The bones were of somebody who were older and shorter than Michael Blassie. Those remains were from Saigon from An Loc Province were labeled as unknown as X-26 and they were chosen of four candidates. There were four candidates that were selected to go into the tomb of the unknown from the Vietnam war. So of those four, the first two were immediately identified, were soon thereafter. The third one we couldn't be sure they were American. The fourth one we ended up saying X-26 could be an American and they were put in 1984. DNA technology came about. Secretary Cohen exhumed those remains and we were able to identify Michael Blassie all those years later with mitochondrial DNA from his bones and teeth. Technology existed.
VERJEE: Our apologies for that. We have lost one of the few people there with a technical glitch who can do some fascinating work, a forensic anthropologist, a bone detective, if you will, Robert Mann thank you so much for giving us an intriguing look into the kind of work that you do. We're going to take a short break. So stay with CNN.
DE LA CRUZ: Well, like we promised you, our countdown continues with the top three stories at CNN.com. For number three, do you remember that song "Laughter in the Rain", Neil Sedaka.
DE LA CRUZ: I love that. How about the Captain and Tenille, the "Muskrat Love Song?
DE LA CRUZ: Well, those songs unfortunately making the worst song ever list at CNN.com and I can't believe it. Also making that list, "Lonely Boy" by Andrew Gold and "Yummy, Yummy, Yummy" and I can't say I ever heard of that one and that's probably the reason why.
OK, number two. A man in Oregon went to the doctor complaining of a headache. His diagnosis, 12 nails found in the man's skull. Apparently the man was high on methamphetamines and suicidal when he fired 12 two-inch nails into his head with a nail gun.
And number one, drum roll, please. Tony, thank you. Talk about a diva. This swimsuit model has been arrested for allegedly hitting a flight attendant. May Anderson was on a flight coming in from Amsterdam and apparently continued being loud and violent when officers met her on the ground in Miami.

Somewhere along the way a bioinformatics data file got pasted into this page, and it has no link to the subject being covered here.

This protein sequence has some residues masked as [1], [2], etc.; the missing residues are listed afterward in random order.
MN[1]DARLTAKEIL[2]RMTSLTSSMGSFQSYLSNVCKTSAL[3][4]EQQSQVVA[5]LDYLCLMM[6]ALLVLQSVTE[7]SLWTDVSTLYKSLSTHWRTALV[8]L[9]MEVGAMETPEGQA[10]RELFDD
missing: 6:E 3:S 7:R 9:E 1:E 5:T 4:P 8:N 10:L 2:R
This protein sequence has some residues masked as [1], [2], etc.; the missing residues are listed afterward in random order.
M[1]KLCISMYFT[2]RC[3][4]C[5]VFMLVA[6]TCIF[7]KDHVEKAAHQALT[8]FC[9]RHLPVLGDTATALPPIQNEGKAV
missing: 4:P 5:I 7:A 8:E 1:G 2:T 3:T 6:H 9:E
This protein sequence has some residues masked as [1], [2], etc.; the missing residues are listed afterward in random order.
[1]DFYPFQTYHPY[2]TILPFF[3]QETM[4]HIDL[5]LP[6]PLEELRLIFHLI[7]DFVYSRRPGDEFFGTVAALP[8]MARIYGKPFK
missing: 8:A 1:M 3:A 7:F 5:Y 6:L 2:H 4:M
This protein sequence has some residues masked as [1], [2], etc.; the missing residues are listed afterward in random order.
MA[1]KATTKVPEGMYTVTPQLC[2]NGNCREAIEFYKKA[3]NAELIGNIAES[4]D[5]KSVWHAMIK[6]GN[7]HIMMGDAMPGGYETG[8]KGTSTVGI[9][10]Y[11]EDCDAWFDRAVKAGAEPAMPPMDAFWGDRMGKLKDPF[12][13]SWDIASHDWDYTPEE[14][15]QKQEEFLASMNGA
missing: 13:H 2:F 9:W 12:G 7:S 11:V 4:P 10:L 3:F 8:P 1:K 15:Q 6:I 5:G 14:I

She was examined for alcohol and substance abuse and then transferred to county jail. Her modeling agency though says this is not common for Anderson who they say they have had nothing, but wonderful experiences with. I wish you could see her before picture because I know that you guys would recognize here in a heartbeat.
HARRIS: She's a swimsuit model. Yes. OK, so was that the mug shot?
DE LA CRUZ: That was her mug shot. Well, what do you think?
HARRIS: It was a mug shot. If it's a mug shot -- they go with the thing. DE LA CRUZ: No. We're seeing it up close. Look at her lip. She definitely looks like she's been in some sort of a ...
HARRIS: ...a little smackdown.
DE LA CRUZ: A little smackdown.
HARRIS: ... a little model smackdown.
DE LA CRUZ: "Muskrat Love," I can't believe it made that list. It's like one of my all-time favorite songs.
DE LA CRUZ: Yes.
HARRIS: We got to talk.
DE LA CRUZ: Do I have bad taste in music?
HARRIS: We can find all those stories.
VERJEE: We adore you anyway.
DE LA CRUZ: I loved you up until this point. ...
VERJEE: I should stop -- oh, the rain in Spain -- the rain in Spain ...
DE LA CRUZ: Thank you.
HARRIS: To our e-mail question, we've been asking you all morning this is the outrage of the week, weeks to come. What do you think? Who is to blame for high gas prices, Zain?
VERJEE: Matthew Miller's got an opinion and he says: "It's clearly Bush and I voted for him twice. The president, the Bush family and the Carlyle Group have made a fortune off very high gas prices."
HARRIS: And this from Zal, who writes -- he's from Toronto: "No doubt, the government, they use any excuse to rise the prices. Now this is Iran. Yesterday it was Iraq."
VERJEE: And Larry from Austintown, Ohio: "There's enough blame to go around. First, let's start with our leaders. We have an oil man as president and vice president. Enough said there."
HARRIS: Thank you for your e-mails. You did great this morning. Thank you so much. We'll have another question for you tomorrow morning. New next hour, should we have seen this latest spike in gas prices coming and how did we get to this point? CNN investigates after the break.